For me, the hardest part about being consistently mentally healthy has been knowing what to do with my huge feelings. I used to get overwhelmed and triggered into acting on them, which almost never had a positive result. I made the mistake of basing lots of decisions on very impulsive emotions in my previous relationships. I think this tendency was a huge part of why Jax and I divorced, and Jennifer too. Both those women were also not in control of themselves, so the combination proved explosive. Time and time again we would have such rapidly deteriorating arguments. Trauma was inevitable.
I know I made too many of those incendiary feelings become action, and I regret that. It is a lesson I have learned, and one that I have fully embraced. I will admit that a large part of my stability in this area is because Amanda is a rock, and she takes no pleasure from fighting. She and I have had a few passionate discussions, but not one fight in the 8 months that we have been together. The other part of the equation is me, and my ability to recognize a volatile thought as it is occurring, examine it, and move it somewhere other than the place where I would be inclined to act on it. I have found the relief from the pain caused by this to be indescribable. But how?
Introspection. I have become a keen observer of my mental state, and I take an unprecedented level of responsibility for all my thoughts. My mind has become more ordered than ever before. Whims do not control me. I do not act on impulses. I ponder, ruminate and process slowly. What’s the rush? Is the house on fire? Your mind might be trying to slip one past you with a bad decision wrapped up in panic. This process can be stopped by applying the mental brakes on rapidly accelerating thoughts. I ask myself: where is this feeling coming from? What significance does it have? Why does it want me to feel this way?Questions along that line tend to stop the feeling dead in its path to action, as the mind evaluates the merits of it. The system isn’t perfect, but the practice is the valuable skill. The more evaluative your process becomes, the more control you will be able to exercise over outcomes.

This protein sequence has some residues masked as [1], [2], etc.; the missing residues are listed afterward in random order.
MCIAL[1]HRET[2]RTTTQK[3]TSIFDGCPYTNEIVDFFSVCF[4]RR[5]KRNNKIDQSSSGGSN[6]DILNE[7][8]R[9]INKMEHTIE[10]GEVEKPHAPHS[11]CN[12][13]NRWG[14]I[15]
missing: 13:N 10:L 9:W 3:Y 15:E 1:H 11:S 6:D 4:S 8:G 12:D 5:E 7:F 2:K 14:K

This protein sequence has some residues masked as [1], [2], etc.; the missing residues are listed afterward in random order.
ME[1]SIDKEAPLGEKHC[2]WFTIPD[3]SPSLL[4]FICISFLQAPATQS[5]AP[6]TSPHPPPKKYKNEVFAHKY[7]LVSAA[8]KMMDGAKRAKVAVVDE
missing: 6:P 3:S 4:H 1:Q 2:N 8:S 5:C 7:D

I just finished yet another wonderful chat with Amanda in which we discussed my desires to organize my life. I do this to a degree that is abrasive to her because she is VERY laid back and relaxed by comparison. I told her that I had been (back in early adolescence) a much less regimented person, but ever since I became mentally ill, I could not afford to be that way anymore. A lackadaisical mentality had allowed bipolar depression to completely destroy my life on more than one occasion. Since the last time, I have stepped up my game to a new level, and have been rewarded with unprecedented stability. I reassured her that just because things deviate from “the plan,” does not imply a crisis has begun. I just have to exercise “constant vigilance” over my mental playground. Once we had talked she said that she understood better why I am the way I am, and I told her that I would make an effort to loosen up my scheduled existence as it pertains to trivial issues (which is where the friction was occurring).
So blog, I hope you can see the value of slowing down impulses and exacting some control over your thoughts. We mentally ill can not generally afford to just let things happen as they will. Disarray is the venue for depression. We must try and prevent chaos from taking control of the fragile balance that exists within our minds; a tranquility must be established in order to prevent things from falling to pieces.